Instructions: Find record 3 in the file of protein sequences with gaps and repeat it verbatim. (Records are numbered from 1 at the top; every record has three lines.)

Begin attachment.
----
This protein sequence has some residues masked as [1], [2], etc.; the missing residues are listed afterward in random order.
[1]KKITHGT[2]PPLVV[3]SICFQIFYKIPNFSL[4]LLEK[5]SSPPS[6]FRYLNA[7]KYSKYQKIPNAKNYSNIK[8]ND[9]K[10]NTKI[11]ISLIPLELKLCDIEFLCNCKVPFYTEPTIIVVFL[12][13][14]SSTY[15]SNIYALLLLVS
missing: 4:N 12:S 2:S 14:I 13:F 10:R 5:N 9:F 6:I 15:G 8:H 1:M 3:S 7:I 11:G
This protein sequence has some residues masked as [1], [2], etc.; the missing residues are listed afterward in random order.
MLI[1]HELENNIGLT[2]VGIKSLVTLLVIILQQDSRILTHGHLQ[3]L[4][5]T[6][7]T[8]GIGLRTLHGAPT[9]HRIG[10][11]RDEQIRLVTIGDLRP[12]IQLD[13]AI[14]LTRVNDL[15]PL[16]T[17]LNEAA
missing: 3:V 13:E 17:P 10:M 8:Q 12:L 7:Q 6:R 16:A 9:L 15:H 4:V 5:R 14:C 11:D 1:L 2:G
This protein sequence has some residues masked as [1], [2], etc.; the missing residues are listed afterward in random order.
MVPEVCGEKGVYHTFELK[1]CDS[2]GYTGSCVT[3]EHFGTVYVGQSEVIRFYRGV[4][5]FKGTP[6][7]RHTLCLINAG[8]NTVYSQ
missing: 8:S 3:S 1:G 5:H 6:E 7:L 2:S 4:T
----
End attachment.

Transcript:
This protein sequence has some residues masked as [1], [2], etc.; the missing residues are listed afterward in random order.
MVPEVCGEKGVYHTFELK[1]CDS[2]GYTGSCVT[3]EHFGTVYVGQSEVIRFYRGV[4][5]FKGTP[6][7]RHTLCLINAG[8]NTVYSQ
missing: 8:S 3:S 1:G 5:H 6:E 7:L 2:S 4:T